Deceptive Cadence
12:03 am
Sat September 15, 2012

Trouble In The Twin Cities: Two Orchestras In Labor Disputes

The Minnesota Orchestra may go on strike after management proposed to cut musicians' salaries by 28 percent.
Courtesy of the Minnesota Orchestra

Originally published on Tue September 18, 2012 1:47 pm

For a metro area of only about 3.5 million people, the Twin Cities region is unusual in the way it supports not one, but two world-class orchestras. Now, with looming deficits on the horizon and musicians' contracts at both the Minnesota Orchestra and the Saint Paul Chamber Orchestra expiring Sept. 30, the Twin Cities may have two orchestras on strike.

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Music Interviews
12:03 am
Sat September 15, 2012

Radiohead's Guitarist Adapts To Life In Widescreen

Jonny Greenwood is responsible for the score of The Master and There Will Be Blood.
S. Katan Courtesy of the artist

Originally published on Sat September 15, 2012 11:47 am

Reviews of the new film The Master have ranged from acclaim to disdain. Almost all the critics, though, seem to admire the film's music, composed by Jonny Greenwood.

Greenwood's story begins in the early 1990s, when he was playing the viola at Oxford University and not making much of an impression — even on himself.

"I was headed for the back of the viola section in some orchestra," Greenwood says. "If I practiced hard enough."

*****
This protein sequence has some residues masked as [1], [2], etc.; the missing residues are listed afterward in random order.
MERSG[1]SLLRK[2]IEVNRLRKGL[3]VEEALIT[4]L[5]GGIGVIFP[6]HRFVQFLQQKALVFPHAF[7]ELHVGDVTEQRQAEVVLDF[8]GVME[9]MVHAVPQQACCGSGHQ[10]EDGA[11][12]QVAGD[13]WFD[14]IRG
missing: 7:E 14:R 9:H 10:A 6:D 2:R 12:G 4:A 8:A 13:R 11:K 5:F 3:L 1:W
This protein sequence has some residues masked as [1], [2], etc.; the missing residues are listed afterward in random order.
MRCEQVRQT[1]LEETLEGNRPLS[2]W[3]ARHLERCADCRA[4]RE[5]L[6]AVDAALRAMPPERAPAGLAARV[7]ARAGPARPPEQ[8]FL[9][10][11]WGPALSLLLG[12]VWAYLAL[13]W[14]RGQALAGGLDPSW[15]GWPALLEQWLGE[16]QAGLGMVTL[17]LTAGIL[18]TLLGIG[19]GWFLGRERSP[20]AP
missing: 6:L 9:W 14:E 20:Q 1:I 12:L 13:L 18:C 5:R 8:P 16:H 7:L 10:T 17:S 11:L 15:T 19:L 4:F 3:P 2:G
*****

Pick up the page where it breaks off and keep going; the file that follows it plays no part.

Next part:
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Music Interviews
12:03 am
Sat September 15, 2012

Calexico: Road Songs For Wandering Souls

John Convertino and Joey Burns have been performing as Calexico since 1996. Their latest album is called Algiers.
Jairo Zavala Courtesy of the artist

Originally published on Sat September 15, 2012 8:55 am

At 11 a.m. on a weekday, Calexico rehearses for its upcoming tour in a cramped studio on the south side of Tucson, Ariz. The stereotypical musician would just be getting up, but lead singer and songwriter Joey Burns has been up since dawn with his twin baby girls.

Trumpet player Jacob Valenzuela arrives late to the rehearsal — and that's because his washing machine broke and he had to deal with a small flood. Valenzuela grabs his trumpet as the band launches into "Splitter," the first single from Calexico's new album.

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The Two-Way
4:11 pm
Fri September 14, 2012

Court Strikes Down Wis. Collective Bargaining Law Championed By Gov. Walker

Originally published on Fri September 14, 2012 5:22 pm

The controversial law that curbed the collective bargaining rights of public employees in Wisconsin has been struck down by Dane County Circuit Judge Juan Colas.

The law, if you remember, was championed by Gov. Scott Walker and it unleashed massive protests and even led to Democratic law makers to flee the state to forestall its passage. After it became law, union activists mobilized and triggered a recall vote, which Walker ultimately defeated.

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Around the Nation
4:09 pm
Fri September 14, 2012

Revisiting 'Life' Magazine's 'Take-Over Generation'

Sept. 14, 1962, issue profiling promising young Americans of the time." href="/post/revisiting-life-magazines-take-over-generation" class="noexit lightbox">
Life magazine cover from the Sept. 14, 1962, issue profiling promising young Americans of the time.
LIFE©1962 Time Inc

Originally published on Sat September 15, 2012 4:19 pm

Note: A shorter version of this story aired on your local member station.